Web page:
Another approach to developing ICT skills and understanding involves not merely developing a course in the context of learner's needs, but embedding the ICT within a subject that already motivates the learners. Evaluations of new programmes often demonstrate that alongside the primary objectives, learners acquire complementary skills. The use of ICT to deliver and support learning is often seen as having the additional benefit of achieving some ICT skills and knowledge. It is more difficult to plan to achieve specific ICT objectives rather than simply to accept the serendipitous benefits of embedding.

Large-scale initiatives

There have been several large-scale initiatives to encourage adults to learn about ICT. They have shown that if ICT programmes are taken into their communities or work places then people who have not previously taken part will be willing to participate (Wood, 2000; Clarke et al, 2003; Wyatt et al, 2003).

Location is clearly important but so is making the provision relevant to the learners. A wide range of activities have been used to demonstrate relevance such as printing t-shirts, digital photography and locating hobby websites. In a sense, curriculum and context in the physical location are the keys to success. In implementing ICT, a Skill for Life we will need to draw on the experience of these initiatives.

Many adults who are socially or economically disadvantaged are unlikely to have access to ICT in their homes. The National Statistics surveys have shown that ownership of computers and access to the Internet are skewed by income, age, geography and gender. For socially disadvantaged adults their access is likely to be possible only through public facilities such as Online centres and public libraries. The use of ICT in a public location is quite different from having your own personal facilities. Adults are likely to have only occasional access which will limit their opportunities to practice, a key factor in developing ICT skills. Some adults will be reluctant to use public facilities owing to a lack of confidence. It is a significant step for many to enter an ICT centre for the first time.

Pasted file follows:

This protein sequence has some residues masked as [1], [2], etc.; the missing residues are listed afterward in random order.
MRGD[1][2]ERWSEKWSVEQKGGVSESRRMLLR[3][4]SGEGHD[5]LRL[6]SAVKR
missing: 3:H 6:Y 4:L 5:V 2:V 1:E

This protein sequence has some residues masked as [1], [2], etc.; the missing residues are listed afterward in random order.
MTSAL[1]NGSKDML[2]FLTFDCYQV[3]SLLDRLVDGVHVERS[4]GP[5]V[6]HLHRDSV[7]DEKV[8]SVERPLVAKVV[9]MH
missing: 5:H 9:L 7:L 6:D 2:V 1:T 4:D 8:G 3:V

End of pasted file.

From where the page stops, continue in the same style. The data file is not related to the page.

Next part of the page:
New users of ICT need assistance to develop the skills to transfer their learning to different situations. The standard, by its presentation of using examples in different contexts, does encourage transfer. This needs to be built on so that the outcome of the Skill for Life programme is an independent learner who can cope with the dynamic nature of ICT. While this may not be easy to achieve, the emphasis on context provides the means of providing opportunities to demonstrate transfer to the learners. The pace of change within ICT makes it essential that the skills and confidence to transfer learning are an integral part of an ICT Skill for Life programme.

Current ICT practice is often not contextual. Although many ICT tutors attempt to deliver individualized learning, where individuals are helped to work at their own pace using examples they bring from home or work, this is often limited. To move quickly from current approaches to a fully contextualized process is likely to require both time and training for existing staff. They will need awareness of the new standard, assistance with considering the new approaches, access to contextual learning materials and understanding of good practice. This is not a small step but, rather, a significant development.

ICT, a Skill for Life offers a major opportunity to ensure that many millions of people are not disadvantaged in the information age. It provides many possibilities to enhance the current provision through a contextual approach that shows learners that ICT is relevant to their lives. It will need a considerable effort to achieve but will prove well worth the investment.

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Farah Aliza